Caribbean Newspapers interface

 

Latin American Newspapers, Series 1 and Series 2, 1805 - 1922

This database includes over forty titles and tens of thousands of digitised issues of Latin American newspapers from across the region – Mexico, Central America, the Caribbean, Brazil and the Southern Cone.

LatAm Newspapers interface

 

Early American Newspapers, Series 1, 1690 - 1876

Includes reproductions of hundreds of historic newspapers, providing more than one million pages as fully text-searchable facsimile images.

AmHist Newspapers interface

Foreign Broadcast Information Service, which collects the records of the US government operation that translated the text of daily broadcasts, government statements, and select news stories from international non-English sources.  This is particularly interesting for researchers working on US foreign relations, but also a good record of international resources otherwise not available.

FBIS interface

 

 

Access World News/NewsBank

Another extraordinary database, though not available remotely, is Access World News/Newsbank.  This currently provides access to more than 1800 American news sources and is accessible in all British Library Reading Rooms.

On the United States ‘homepage’ the sources are listed by state but can also be searched by region. Clicking the ‘Source Types’ tab reveals the following categories, as well as the number of sources for each of them: audio, blogs, journals, magazines, newspapers, newswires, transcripts, videos and web-only sources. A summary of each source provides the date range covered, the media type, publishing frequency, circulation, ownership and – where applicable – the URL or ISSN. In addition, the news magazines can also be accessed under ‘Short-Cuts/America’s News Magazines’ on the left-hand side of the home-page. Finally, clicking the ‘Source List’ tab reveals an alphabetical list of all news sources, along with their date range, location and source type.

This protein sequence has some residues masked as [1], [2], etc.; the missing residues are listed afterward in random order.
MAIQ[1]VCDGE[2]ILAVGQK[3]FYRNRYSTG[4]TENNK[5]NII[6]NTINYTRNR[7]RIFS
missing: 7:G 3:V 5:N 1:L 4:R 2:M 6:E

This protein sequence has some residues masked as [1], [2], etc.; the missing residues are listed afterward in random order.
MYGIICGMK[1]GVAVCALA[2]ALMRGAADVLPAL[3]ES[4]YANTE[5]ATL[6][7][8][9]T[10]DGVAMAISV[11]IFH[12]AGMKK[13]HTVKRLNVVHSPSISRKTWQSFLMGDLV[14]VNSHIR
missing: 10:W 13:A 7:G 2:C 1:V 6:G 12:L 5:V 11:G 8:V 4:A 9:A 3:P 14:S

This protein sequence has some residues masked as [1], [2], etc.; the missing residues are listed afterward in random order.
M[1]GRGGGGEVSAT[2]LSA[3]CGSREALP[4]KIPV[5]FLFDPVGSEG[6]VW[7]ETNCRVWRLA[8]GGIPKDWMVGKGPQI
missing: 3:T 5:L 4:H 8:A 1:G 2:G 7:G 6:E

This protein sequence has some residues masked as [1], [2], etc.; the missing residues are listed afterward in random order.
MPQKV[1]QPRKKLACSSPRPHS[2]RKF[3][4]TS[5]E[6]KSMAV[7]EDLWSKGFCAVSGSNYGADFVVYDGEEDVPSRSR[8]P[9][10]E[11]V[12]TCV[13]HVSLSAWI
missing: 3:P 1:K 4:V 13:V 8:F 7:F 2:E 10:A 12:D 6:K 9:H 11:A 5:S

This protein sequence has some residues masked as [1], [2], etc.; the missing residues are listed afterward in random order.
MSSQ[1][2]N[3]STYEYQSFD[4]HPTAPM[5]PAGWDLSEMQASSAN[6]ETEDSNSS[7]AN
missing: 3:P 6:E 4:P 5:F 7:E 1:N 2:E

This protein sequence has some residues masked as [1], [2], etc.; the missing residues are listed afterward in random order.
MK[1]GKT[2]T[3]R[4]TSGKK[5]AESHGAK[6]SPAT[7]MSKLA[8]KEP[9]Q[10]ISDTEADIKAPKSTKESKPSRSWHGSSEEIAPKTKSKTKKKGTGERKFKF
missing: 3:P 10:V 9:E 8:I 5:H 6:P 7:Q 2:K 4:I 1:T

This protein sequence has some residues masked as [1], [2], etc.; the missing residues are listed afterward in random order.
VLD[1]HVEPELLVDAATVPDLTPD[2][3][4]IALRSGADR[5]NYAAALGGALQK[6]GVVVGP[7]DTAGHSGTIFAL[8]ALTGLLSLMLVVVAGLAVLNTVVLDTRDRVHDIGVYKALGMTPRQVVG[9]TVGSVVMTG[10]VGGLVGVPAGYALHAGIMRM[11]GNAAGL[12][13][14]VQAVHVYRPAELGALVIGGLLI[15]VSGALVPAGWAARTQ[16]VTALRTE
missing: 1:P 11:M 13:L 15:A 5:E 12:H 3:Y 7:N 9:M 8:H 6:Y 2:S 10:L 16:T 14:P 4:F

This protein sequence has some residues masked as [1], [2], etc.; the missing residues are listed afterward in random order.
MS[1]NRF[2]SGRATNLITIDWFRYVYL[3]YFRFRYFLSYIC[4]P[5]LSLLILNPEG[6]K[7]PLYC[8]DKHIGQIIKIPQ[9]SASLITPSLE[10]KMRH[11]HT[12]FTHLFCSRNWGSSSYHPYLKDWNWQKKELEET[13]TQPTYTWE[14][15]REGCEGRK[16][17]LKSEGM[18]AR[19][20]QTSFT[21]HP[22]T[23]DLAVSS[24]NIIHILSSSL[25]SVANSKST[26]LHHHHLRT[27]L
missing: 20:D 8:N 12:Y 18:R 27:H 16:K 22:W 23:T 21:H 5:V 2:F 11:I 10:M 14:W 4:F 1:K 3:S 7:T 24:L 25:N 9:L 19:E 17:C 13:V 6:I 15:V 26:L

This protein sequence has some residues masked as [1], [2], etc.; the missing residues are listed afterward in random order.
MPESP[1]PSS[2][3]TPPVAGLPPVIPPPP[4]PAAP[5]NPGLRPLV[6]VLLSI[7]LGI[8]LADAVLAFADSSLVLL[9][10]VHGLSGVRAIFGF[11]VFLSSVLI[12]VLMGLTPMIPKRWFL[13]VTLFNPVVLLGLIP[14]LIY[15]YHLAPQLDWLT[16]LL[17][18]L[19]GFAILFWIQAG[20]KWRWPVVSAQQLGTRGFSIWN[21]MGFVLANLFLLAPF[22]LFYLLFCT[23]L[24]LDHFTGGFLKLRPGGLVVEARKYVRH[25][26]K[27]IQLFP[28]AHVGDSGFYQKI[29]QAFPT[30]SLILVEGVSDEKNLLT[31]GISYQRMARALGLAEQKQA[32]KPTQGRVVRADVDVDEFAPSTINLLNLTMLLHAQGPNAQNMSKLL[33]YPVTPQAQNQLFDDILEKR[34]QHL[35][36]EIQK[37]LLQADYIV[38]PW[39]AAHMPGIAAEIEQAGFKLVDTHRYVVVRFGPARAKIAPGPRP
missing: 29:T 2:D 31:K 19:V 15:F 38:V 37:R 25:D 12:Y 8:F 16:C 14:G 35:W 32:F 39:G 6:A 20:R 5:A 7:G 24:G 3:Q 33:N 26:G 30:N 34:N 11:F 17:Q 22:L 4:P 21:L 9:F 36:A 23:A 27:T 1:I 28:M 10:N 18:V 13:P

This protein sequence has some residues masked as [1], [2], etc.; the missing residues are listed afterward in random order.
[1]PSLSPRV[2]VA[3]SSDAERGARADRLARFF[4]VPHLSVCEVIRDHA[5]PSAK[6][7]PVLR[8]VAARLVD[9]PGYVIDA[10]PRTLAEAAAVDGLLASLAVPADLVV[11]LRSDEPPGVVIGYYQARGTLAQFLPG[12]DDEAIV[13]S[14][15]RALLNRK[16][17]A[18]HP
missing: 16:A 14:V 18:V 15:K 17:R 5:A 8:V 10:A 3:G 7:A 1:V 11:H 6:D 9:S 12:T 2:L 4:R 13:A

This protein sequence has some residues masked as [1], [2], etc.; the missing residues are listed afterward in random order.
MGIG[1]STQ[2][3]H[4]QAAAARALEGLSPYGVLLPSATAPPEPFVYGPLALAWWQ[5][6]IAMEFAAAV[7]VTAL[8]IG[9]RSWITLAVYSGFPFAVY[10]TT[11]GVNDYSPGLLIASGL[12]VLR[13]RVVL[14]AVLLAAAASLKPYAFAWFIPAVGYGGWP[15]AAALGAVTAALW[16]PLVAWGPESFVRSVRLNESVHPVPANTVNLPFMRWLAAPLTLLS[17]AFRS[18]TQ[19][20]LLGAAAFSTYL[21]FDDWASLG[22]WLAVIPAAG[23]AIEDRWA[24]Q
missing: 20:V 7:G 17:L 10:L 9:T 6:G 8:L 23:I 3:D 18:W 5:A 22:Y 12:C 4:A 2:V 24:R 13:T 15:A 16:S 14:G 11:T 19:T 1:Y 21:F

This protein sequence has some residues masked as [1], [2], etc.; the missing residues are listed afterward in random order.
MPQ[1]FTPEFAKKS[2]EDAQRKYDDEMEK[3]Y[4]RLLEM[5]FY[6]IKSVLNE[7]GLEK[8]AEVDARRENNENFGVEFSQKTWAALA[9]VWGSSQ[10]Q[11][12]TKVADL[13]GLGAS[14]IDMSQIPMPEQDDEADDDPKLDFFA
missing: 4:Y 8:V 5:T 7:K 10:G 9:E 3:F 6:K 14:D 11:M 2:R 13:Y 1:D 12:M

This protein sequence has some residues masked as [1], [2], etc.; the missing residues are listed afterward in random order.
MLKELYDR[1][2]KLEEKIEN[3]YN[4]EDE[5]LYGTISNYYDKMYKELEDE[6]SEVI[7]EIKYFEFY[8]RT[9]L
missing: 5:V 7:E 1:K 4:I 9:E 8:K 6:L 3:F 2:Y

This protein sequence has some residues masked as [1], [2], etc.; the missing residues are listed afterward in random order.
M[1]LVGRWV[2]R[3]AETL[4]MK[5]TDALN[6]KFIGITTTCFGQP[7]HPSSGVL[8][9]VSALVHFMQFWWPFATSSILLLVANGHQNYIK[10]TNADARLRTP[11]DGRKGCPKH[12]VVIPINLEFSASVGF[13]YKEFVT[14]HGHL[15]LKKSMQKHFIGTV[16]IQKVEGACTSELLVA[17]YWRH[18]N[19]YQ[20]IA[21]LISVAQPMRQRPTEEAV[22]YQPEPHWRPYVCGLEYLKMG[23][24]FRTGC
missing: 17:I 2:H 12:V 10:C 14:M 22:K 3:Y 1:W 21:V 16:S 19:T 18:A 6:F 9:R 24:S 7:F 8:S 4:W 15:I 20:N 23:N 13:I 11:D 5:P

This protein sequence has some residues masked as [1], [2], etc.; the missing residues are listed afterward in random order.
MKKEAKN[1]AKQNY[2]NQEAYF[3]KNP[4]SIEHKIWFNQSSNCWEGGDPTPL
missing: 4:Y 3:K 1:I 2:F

The database’s many notable highlights include:

Full-text coverage of more than 1300 newspapers, including: Boston Herald (1991 – );  Daily News (NY) (1995 – ); The Dallas Morning News (1984 – ); The Denver Post (1989 – ); The Detroit News (1999 – ); Los Angeles Times (1985 – ); The Miami Herald (1982 – ); New York Post (1999 – ); Milwaukee Journal-Sentinel (1990 – ); Pittsburgh Post-Gazette (1990 – ); and the San Francisco Chronicle (1985 – ).

Transcripts of features on nearly seventy news programmes, including: 60 Minutes (CBS; 2004 – ) ; CBS Evening News (2005 – ); The Charlie Rose Television Show (PBS; 2004 – ); CNN (2004 – ); Face the Nation (CBS; 2010 – ); Fox News Channel (2003 – ); Meet the Press (NBC; 2012 – ); MSNBC (2003 – ); NBC Nightly News (2014 – ); NPR (1990 – ); and PBS NewsHour (2006 – ).

Full-text coverage of more than twenty news magazines, including: The Atlantic (1994 – ); Foreign Affairs (1994 – ); The New Republic (1993 – ); The New Yorker (2012 – ); Newsweek (1991 – ); and The Saturday Evening Post (1994 – ). NB: These are all listed under ‘Short Cuts/America’s News Magazines.

Output from more than 270 web-only sources, including Accuracy in Media (1998 – ); The Centre for Investigative Reporting (the oldest non-profit investigative reporting organisation in the US) (2003 – ); The Center for Public Integrity (2007 – ); The Daily Beast (2008 – ); Newsmax.com (2002 – ); and Slate (1996 – ).

 

Access to 64 newswires, including: Associated Press News Service (1997 – );  AP State Wires (from all states, 2010/2011 – ); CNN Wire (2009 – ); and UPI NewsTrack, (2005 – ).

Audio of The Diane Rehm Show (2000 – ), a daily news, arts and discussion show airing on NPR since the 1970s; a transcript is available from 2010.

The newspapers and news magazines in this database are text-only – they do not include the original page-layout, photographs or advertisements.

 

We hope that this provides some insight into just how much material is available through our digital subscriptions.  We continually add to these, and will post any updates on this blog so please do subscribe if you want to keep informed on the latest available resources.